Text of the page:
The number of over-75s overdosing on drugs in England has more than doubled in a decade, shocking figures show.
NHS digital data revealed 806 pensioners were hospitalised with substance poisoning in 2018/19 – up from 310 in 2008/9.
It marks a jump by 7 per cent from the previous year and a 15 per cent rise on 2016/17.
One expert told MailOnline a rise in the number of powerful painkillers being doled out may have contributed to the rise.
The number of over-75s overdosing on drugs in England has almost tripled in a decade – rising from 310 to 806
Ian Hamilton, an addictions lecturer at the University of York, said: ‘This data shows the impact this is having on all age groups but on older people particularly.
‘As people age they develop a range of complex physical problems which means they are more likely to experience problems from prescriptions that they used to be able to take without a problem.
‘For example many painkillers affect breathing, many older people develop respiratory problems which are made worse by the effect of painkillers.
‘This needs to be changed or we will continue to see people die long before they should.’
Overall, there were 18,053 people admitted to hospital with substance poisoning in 2018-19. It marks a 6 per cent jump from 17,031 the previous year and a 7.5 per cent increase on 2016-17
The report also found the overall number of people overdosing on drugs had climbed for the third year in a row.
There were 18,053 people admitted to hospital with substance poisoning in 2018-19. It marks a 6 per cent jump from 17,031 the previous year and a 7.5 per cent increase on 2016-17.
More than half were caused by opioids, including heroin, morphine and codeine tablets – another strong painkiller only available on prescription.
The next highest was 2,568 for synthetic drugs like spice and fentanyl – which are up to 50 times stronger than cannabis and heroin, respectively.
Data showed 1,336 admissions were for cocaine misuse, 363 were for marijuana and 70 for LSD.
It’s the second highest number of admissions for drug poisoning since 2012-13, with the figures peaking at 18,128 in 2015-16.
Figures also showed there had been a surge in the number of hospital admissions for drug-induced mental and behavioural disorders in a decade.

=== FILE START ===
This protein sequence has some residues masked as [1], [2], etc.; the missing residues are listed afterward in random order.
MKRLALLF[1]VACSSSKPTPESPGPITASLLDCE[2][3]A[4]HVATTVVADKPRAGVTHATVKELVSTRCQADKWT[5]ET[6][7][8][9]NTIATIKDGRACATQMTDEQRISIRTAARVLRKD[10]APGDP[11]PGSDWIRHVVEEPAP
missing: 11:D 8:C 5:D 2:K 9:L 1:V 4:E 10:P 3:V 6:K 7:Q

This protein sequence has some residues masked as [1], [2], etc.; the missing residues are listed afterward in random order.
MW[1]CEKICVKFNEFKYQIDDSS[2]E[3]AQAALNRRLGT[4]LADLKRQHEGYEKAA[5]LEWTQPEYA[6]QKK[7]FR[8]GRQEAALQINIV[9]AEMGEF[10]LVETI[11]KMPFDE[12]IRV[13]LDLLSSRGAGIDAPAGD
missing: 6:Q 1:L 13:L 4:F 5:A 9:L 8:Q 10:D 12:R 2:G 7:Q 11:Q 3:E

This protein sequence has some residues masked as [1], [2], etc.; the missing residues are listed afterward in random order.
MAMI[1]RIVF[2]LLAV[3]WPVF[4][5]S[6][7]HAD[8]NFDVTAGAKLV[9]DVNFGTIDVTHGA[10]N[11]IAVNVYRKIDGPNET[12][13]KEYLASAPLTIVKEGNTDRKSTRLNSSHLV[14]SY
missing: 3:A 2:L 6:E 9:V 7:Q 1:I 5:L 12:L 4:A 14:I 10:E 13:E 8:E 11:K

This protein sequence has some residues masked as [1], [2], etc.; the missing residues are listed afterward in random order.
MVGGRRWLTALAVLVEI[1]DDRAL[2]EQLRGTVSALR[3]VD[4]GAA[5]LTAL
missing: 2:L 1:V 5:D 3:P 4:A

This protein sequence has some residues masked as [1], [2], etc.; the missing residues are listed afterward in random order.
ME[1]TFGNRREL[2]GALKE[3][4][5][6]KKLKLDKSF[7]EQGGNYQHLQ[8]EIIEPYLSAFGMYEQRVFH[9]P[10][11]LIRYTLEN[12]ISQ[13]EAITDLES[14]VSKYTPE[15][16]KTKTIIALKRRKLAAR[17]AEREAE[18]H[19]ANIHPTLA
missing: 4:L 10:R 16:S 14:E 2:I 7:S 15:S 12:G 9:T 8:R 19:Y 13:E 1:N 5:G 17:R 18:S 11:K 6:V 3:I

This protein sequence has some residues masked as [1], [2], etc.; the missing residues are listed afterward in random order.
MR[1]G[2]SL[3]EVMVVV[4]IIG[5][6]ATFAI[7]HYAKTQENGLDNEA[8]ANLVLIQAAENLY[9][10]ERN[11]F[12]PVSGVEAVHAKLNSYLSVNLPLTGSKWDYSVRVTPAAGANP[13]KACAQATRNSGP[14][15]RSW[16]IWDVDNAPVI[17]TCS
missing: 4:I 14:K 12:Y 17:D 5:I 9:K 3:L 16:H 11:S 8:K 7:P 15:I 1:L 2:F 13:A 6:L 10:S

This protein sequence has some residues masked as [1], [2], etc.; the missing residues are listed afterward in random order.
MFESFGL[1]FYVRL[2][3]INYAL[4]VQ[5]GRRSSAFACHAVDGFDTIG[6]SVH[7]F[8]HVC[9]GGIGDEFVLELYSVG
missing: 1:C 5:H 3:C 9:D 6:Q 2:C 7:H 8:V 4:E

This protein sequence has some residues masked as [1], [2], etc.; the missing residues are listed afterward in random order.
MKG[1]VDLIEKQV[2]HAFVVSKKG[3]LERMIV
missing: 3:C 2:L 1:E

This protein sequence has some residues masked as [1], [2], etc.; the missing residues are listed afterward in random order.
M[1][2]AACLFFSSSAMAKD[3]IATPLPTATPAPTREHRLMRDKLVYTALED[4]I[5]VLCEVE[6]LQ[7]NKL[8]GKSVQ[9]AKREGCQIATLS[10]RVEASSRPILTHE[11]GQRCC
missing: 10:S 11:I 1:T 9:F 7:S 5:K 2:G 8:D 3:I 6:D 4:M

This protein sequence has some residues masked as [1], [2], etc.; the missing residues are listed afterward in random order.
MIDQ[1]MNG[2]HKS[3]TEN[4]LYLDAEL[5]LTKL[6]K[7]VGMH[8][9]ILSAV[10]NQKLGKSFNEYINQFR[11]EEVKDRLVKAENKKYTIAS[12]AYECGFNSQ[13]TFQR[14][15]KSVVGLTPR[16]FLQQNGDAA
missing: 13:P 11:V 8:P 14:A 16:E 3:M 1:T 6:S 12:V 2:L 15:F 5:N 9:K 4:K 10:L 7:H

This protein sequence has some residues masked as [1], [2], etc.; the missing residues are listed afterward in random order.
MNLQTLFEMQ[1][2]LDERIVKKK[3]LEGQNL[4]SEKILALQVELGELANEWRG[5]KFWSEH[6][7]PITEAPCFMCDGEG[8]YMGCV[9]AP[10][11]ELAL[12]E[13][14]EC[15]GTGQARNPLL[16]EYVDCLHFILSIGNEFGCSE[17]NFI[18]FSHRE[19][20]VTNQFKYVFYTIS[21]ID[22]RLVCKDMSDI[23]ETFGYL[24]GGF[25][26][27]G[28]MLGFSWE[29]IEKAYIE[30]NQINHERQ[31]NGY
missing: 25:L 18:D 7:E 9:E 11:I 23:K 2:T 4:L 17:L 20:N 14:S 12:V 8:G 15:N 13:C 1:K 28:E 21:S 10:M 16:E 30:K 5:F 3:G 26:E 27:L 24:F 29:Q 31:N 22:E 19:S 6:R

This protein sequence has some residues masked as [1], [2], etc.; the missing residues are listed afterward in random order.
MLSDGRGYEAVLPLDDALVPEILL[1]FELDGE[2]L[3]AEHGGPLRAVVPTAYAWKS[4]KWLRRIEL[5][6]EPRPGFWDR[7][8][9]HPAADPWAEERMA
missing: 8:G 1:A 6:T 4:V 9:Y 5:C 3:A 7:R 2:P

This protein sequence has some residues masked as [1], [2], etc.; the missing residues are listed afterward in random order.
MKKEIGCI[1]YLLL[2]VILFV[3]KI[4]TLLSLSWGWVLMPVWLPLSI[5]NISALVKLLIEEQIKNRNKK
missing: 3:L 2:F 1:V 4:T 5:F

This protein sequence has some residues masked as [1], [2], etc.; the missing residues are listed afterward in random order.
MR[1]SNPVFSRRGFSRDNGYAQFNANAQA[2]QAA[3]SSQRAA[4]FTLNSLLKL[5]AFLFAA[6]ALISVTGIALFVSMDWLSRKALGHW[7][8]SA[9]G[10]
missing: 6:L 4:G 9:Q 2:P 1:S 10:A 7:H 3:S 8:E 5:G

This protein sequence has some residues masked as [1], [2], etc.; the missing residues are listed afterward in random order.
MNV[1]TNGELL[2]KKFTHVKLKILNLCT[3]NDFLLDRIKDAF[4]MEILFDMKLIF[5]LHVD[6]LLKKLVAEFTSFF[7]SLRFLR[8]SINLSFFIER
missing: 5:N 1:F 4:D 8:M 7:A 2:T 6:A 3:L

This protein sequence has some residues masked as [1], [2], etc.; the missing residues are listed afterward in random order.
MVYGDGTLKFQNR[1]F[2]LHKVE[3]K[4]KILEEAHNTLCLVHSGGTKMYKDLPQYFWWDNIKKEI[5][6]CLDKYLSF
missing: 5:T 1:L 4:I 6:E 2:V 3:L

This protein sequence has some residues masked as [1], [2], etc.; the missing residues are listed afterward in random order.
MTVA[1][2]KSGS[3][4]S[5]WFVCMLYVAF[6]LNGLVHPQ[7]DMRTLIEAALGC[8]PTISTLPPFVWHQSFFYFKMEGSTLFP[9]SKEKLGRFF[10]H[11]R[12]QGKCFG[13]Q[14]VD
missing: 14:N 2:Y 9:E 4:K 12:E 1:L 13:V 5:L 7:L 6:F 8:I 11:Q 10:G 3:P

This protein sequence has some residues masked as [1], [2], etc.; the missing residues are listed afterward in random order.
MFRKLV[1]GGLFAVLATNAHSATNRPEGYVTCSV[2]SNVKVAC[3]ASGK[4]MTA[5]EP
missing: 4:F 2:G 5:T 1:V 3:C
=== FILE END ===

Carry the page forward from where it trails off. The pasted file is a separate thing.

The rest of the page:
There were 7,376 admissions in the last year, almost a third more than in 2008-2009.
Campaigners said the statistics showed the current approach to tackling drug misuse was not working.
They called for the next government to treat people with ‘compassion and dignity’ instead of punishing them.
Drug and alcohol charity Addaction policy researcher Robin Pollard said: ‘Trying to arrest our way out of the issue has been a monumental failure.
‘With drug-related deaths at record levels, it’s clear our current approach to problematic drug use isn’t working.
‘The next government must follow the evidence, treating people with compassion and dignity, not punishment.
‘At the same time, there needs to be investment into drug and alcohol treatment to allow services to offer the intense, person-centred support we know works, with a particular focus on the UK’s most deprived areas.
‘However we shouldn’t stop there. Other evidence-based approaches such as safer consumption rooms, drug testing facilities and heroin-assisted treatment should also be an option where needed.
‘It’s time to put people’s well-being and safety first.’
It comes after the Office for National Statistics (ONS) revealed there were 4,359 deaths from drug poisoning recorded in England and Wales in 2018 – the highest number since records began in 1993.
The ONS said it was also the highest annual increase since records began, rising 16 per cent (603 deaths) from 2017.
A separate report from Public Health England revealed there was a fall in the number of young people seeking help for drug and alcohol issues.
There were 14,485 young people who used NHS England services for addiction between April 2018 and March 2019.
This is a 7 per cent reduction on the number the previous year (15,583) and a 40 per cent fall from a decade ago (24,053).
Cannabis remains the most common substance (88 per cent) that young people come to treatment for, the same proportion as the last three years.
Around four in 10 young people (44 per cent) said they had problems with alcohol (compared to 46 per cent the previous year), 14 per cent reported ecstasy and 10 per cent reported powder cocaine problems.
There was a slight increase in the number of young people seeking help for opiates such as heroin (216 young people compared to 187 last year), which is less than 1 per cent of those in treatment.
There was a 35 per cent increase in young people reporting a problem with benzodiazepines from the previous year, and 3 times the number in 2016 to 2017.